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Japan’s Nuclear Emergency Explained

March 17, 2011

A lengthy article on what has and is happening in Japan’s Nuclear Emergency- both explanations and timeline updates.

From Mother Jones

By Kate Sheppard and Josh Harkinson

Fears of a potential nuclear catastrophe are high in northern Japan, where multiple explosions have occured at the Fukushima Daiichi Nuclear Power Station and the cooling systems at four separate reactors are suffering problems. Officials have reported that a partial meltdown has likely occured at three reactors, though the extent of the damage to their cores is not yet clear. Spent fuel rods at a fourth reactor also threaten to melt down. The emergency at the plant comes on top of the devastation caused by an 8.9 earthquake and a 33-foot tsunami.

What is wrong with the plant? There are six boiling-water reactors on the site, though only three were in operation at the time of the earthquake. These systems, designed by General Electric, rely on an influx of water to cool the reactor core. But the water systems require electricity that was cut off by the earthquake. It also appears that something—the initial quake, the tsunami, or aftershocks—knocked the site’s back-up generators offline. Without the cooling system bringing in water, the core of a reactor will start to overheat—which in turn heats up the water already in the system and causes more of it to turn to steam. Emergency responders have been forced to vent some of the steam, releasing radiation, in order to prevent the containment domes from exploding. They are in a race against the clock to bring in new water supplies before the reacting nuclear fuel heats up beyond control.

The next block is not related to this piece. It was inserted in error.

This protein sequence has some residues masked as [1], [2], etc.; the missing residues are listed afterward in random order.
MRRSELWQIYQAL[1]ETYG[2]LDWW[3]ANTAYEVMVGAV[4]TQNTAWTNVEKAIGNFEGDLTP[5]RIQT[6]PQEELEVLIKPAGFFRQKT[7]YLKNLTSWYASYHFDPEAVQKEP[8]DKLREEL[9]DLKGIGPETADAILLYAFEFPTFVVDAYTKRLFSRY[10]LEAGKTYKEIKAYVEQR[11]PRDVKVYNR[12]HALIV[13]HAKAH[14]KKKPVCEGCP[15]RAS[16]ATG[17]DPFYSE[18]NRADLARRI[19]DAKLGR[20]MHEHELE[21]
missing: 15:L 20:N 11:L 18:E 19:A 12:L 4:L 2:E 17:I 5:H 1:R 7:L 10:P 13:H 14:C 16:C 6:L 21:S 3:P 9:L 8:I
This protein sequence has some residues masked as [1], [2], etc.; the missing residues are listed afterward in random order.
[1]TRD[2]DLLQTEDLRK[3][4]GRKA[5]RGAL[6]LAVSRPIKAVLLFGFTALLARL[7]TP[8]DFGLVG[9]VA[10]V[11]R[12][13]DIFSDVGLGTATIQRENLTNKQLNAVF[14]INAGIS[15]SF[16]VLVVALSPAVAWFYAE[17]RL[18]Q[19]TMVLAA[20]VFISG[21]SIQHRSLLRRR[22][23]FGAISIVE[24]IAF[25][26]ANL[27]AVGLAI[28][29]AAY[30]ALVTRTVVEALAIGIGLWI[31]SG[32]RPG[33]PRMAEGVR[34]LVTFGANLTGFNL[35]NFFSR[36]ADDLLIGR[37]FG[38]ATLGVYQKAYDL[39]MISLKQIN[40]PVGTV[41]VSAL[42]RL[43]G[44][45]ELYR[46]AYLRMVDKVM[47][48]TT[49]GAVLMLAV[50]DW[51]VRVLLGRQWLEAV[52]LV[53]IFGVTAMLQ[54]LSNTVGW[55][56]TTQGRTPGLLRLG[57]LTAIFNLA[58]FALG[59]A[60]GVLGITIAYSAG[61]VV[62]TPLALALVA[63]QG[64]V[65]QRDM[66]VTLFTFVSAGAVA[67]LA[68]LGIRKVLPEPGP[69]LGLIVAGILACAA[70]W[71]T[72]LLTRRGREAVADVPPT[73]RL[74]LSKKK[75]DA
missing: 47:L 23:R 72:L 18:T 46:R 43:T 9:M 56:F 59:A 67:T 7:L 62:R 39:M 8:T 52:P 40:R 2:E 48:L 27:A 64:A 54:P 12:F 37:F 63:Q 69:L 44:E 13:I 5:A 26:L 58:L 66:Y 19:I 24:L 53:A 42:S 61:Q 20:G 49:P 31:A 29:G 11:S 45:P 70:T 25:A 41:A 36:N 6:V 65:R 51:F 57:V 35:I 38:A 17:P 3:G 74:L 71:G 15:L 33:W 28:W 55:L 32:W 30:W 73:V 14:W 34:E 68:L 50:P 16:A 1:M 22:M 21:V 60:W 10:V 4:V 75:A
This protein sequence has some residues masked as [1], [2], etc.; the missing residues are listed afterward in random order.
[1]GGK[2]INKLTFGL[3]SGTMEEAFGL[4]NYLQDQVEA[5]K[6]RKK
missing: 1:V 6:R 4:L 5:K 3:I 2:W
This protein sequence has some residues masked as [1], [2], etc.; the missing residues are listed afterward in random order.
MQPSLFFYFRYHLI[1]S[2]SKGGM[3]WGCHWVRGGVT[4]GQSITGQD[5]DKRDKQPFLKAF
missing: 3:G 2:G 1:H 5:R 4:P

It is believed that at least three of the units have already suffered a partial meltdown of their reactor cores—the uranium fuel rods where the nuclear chain reaction happens—and four of the plants have been damaged by explosions or fires. There was a blast on Saturday afternoon at Unit 1, followed by explosions at Unit 3 on Monday and Unit 2 on Tuesday along with a fire at Unit 4 yesterday, where spent fuel rods may have boiled off all of the water in their cooling pond.

Froom Mother Jones

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